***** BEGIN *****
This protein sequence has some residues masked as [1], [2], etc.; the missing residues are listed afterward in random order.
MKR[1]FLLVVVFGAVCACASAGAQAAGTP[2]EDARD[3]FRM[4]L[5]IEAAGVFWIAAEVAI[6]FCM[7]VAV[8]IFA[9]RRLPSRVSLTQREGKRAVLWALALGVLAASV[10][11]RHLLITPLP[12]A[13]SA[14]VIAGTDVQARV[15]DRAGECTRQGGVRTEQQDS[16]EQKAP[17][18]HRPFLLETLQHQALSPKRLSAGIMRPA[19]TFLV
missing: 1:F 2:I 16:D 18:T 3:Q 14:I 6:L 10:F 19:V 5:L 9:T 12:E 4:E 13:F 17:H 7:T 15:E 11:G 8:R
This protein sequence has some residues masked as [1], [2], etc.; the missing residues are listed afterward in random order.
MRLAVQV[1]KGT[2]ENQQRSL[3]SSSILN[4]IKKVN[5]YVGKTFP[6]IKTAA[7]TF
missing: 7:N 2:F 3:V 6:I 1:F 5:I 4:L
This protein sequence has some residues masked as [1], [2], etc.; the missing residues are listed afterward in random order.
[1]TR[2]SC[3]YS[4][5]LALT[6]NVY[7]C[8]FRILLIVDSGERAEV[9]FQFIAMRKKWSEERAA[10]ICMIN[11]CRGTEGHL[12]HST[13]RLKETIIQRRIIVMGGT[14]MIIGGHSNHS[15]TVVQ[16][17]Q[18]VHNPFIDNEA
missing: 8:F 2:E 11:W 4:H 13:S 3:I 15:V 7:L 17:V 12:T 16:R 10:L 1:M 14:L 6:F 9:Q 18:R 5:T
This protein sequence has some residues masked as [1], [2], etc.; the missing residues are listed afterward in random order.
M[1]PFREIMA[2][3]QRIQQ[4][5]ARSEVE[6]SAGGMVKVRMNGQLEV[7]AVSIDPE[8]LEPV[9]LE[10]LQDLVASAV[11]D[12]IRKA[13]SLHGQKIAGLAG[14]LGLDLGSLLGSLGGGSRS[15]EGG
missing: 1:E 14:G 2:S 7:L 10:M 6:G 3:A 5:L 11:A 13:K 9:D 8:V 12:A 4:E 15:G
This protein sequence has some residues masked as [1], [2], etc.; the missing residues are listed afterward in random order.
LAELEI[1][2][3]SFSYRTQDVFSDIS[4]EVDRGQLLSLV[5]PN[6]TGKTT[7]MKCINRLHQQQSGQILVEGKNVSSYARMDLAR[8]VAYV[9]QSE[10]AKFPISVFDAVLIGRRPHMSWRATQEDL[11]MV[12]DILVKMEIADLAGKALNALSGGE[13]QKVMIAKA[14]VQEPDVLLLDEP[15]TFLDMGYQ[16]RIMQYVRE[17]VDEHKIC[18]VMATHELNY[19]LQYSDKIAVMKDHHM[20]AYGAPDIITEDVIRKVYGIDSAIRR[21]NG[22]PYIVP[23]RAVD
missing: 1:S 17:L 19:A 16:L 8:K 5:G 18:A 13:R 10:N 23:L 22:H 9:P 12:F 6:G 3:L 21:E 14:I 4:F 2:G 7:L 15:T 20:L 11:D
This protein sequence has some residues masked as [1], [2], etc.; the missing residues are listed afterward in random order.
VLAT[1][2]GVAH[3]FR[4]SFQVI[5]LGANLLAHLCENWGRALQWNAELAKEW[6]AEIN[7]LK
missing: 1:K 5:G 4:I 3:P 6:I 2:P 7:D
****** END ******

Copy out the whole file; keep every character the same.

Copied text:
This protein sequence has some residues masked as [1], [2], etc.; the missing residues are listed afterward in random order.
MKR[1]FLLVVVFGAVCACASAGAQAAGTP[2]EDARD[3]FRM[4]L[5]IEAAGVFWIAAEVAI[6]FCM[7]VAV[8]IFA[9]RRLPSRVSLTQREGKRAVLWALALGVLAASV[10][11]RHLLITPLP[12]A[13]SA[14]VIAGTDVQARV[15]DRAGECTRQGGVRTEQQDS[16]EQKAP[17][18]HRPFLLETLQHQALSPKRLSAGIMRPA[19]TFLV
missing: 1:F 2:I 16:D 18:T 3:Q 14:I 6:L 10:F 19:V 5:L 9:T 12:E 4:E 13:F 17:H 7:T 15:E 11:G 8:R
This protein sequence has some residues masked as [1], [2], etc.; the missing residues are listed afterward in random order.
MRLAVQV[1]KGT[2]ENQQRSL[3]SSSILN[4]IKKVN[5]YVGKTFP[6]IKTAA[7]TF
missing: 7:N 2:F 3:V 6:I 1:F 5:I 4:L
This protein sequence has some residues masked as [1], [2], etc.; the missing residues are listed afterward in random order.
[1]TR[2]SC[3]YS[4][5]LALT[6]NVY[7]C[8]FRILLIVDSGERAEV[9]FQFIAMRKKWSEERAA[10]ICMIN[11]CRGTEGHL[12]HST[13]RLKETIIQRRIIVMGGT[14]MIIGGHSNHS[15]TVVQ[16][17]Q[18]VHNPFIDNEA
missing: 8:F 2:E 11:W 4:H 13:S 3:I 15:V 7:L 17:V 12:T 16:R 10:L 1:M 14:L 6:F 9:Q 18:R 5:T
This protein sequence has some residues masked as [1], [2], etc.; the missing residues are listed afterward in random order.
M[1]PFREIMA[2][3]QRIQQ[4][5]ARSEVE[6]SAGGMVKVRMNGQLEV[7]AVSIDPE[8]LEPV[9]LE[10]LQDLVASAV[11]D[12]IRKA[13]SLHGQKIAGLAG[14]LGLDLGSLLGSLGGGSRS[15]EGG
missing: 1:E 14:G 2:S 7:L 10:M 6:G 3:A 5:L 11:A 13:K 9:D 8:V 12:A 4:E 15:G
This protein sequence has some residues masked as [1], [2], etc.; the missing residues are listed afterward in random order.
LAELEI[1][2][3]SFSYRTQDVFSDIS[4]EVDRGQLLSLV[5]PN[6]TGKTT[7]MKCINRLHQQQSGQILVEGKNVSSYARMDLAR[8]VAYV[9]QSE[10]AKFPISVFDAVLIGRRPHMSWRATQEDL[11]MV[12]DILVKMEIADLAGKALNALSGGE[13]QKVMIAKA[14]VQEPDVLLLDEP[15]TFLDMGYQ[16]RIMQYVRE[17]VDEHKIC[18]VMATHELNY[19]LQYSDKIAVMKDHHM[20]AYGAPDIITEDVIRKVYGIDSAIRR[21]NG[22]PYIVP[23]RAVD
missing: 1:S 17:L 19:A 16:L 8:K 5:G 18:A 13:R 10:N 23:L 22:H 9:P 12:F 6:G 3:L 21:E 14:I 4:F 2:G 7:L 15:T 20:L 11:D
This protein sequence has some residues masked as [1], [2], etc.; the missing residues are listed afterward in random order.
VLAT[1][2]GVAH[3]FR[4]SFQVI[5]LGANLLAHLCENWGRALQWNAELAKEW[6]AEIN[7]LK
missing: 1:K 5:G 4:I 3:P 6:I 2:P 7:D